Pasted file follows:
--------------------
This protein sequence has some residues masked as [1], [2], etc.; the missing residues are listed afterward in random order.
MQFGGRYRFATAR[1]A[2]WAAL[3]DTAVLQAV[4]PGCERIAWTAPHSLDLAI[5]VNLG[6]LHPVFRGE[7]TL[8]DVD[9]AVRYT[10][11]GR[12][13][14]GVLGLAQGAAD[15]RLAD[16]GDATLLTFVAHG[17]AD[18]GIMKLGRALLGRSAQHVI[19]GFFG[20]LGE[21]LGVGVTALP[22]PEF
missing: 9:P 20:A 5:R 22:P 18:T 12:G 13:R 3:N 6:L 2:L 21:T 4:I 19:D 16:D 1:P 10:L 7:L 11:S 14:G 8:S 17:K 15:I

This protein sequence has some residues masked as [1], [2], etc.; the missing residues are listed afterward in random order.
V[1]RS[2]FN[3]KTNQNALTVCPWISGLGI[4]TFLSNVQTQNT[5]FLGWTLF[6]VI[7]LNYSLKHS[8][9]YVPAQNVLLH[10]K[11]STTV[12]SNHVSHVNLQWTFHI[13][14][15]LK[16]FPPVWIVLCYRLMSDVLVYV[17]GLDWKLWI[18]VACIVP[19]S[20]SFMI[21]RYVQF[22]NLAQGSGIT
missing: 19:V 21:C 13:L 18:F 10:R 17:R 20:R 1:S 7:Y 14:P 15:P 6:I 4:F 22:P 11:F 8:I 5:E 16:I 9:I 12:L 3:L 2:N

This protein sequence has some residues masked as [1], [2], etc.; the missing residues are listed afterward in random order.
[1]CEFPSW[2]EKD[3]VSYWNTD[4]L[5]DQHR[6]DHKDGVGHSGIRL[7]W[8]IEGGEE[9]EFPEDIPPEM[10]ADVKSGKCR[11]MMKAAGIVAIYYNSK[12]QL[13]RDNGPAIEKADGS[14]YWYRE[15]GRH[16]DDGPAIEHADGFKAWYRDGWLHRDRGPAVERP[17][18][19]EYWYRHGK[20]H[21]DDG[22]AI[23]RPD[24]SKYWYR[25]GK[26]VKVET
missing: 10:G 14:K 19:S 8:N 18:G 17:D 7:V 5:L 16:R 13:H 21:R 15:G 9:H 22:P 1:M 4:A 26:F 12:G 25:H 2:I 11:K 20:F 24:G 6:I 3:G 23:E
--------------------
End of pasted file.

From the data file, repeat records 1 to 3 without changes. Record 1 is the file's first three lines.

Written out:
This protein sequence has some residues masked as [1], [2], etc.; the missing residues are listed afterward in random order.
MQFGGRYRFATAR[1]A[2]WAAL[3]DTAVLQAV[4]PGCERIAWTAPHSLDLAI[5]VNLG[6]LHPVFRGE[7]TL[8]DVD[9]AVRYT[10][11]GR[12][13][14]GVLGLAQGAAD[15]RLAD[16]GDATLLTFVAHG[17]AD[18]GIMKLGRALLGRSAQHVI[19]GFFG[20]LGE[21]LGVGVTALP[22]PEF
missing: 9:P 20:A 5:R 22:P 18:T 12:G 13:R 3:N 6:L 2:L 21:T 4:I 19:D 16:D 1:P 10:L 7:L 11:S 14:G 8:S 17:K 15:I

This protein sequence has some residues masked as [1], [2], etc.; the missing residues are listed afterward in random order.
V[1]RS[2]FN[3]KTNQNALTVCPWISGLGI[4]TFLSNVQTQNT[5]FLGWTLF[6]VI[7]LNYSLKHS[8][9]YVPAQNVLLH[10]K[11]STTV[12]SNHVSHVNLQWTFHI[13][14][15]LK[16]FPPVWIVLCYRLMSDVLVYV[17]GLDWKLWI[18]VACIVP[19]S[20]SFMI[21]RYVQF[22]NLAQGSGIT
missing: 19:V 21:C 13:L 18:F 10:R 17:R 20:R 1:S 7:Y 14:P 15:P 6:I 4:F 22:P 11:F 8:I 5:E 16:I 9:I 12:L 3:L 2:N

This protein sequence has some residues masked as [1], [2], etc.; the missing residues are listed afterward in random order.
[1]CEFPSW[2]EKD[3]VSYWNTD[4]L[5]DQHR[6]DHKDGVGHSGIRL[7]W[8]IEGGEE[9]EFPEDIPPEM[10]ADVKSGKCR[11]MMKAAGIVAIYYNSK[12]QL[13]RDNGPAIEKADGS[14]YWYRE[15]GRH[16]DDGPAIEHADGFKAWYRDGWLHRDRGPAVERP[17][18][19]EYWYRHGK[20]H[21]DDG[22]AI[23]RPD[24]SKYWYR[25]GK[26]VKVET
missing: 10:G 14:K 19:S 8:N 18:G 17:D 7:V 5:L 16:R 13:H 21:R 15:G 9:H 22:P 1:M 4:A 26:F 12:G 25:H 2:I 11:K 20:F 24:G 6:I 3:G 23:E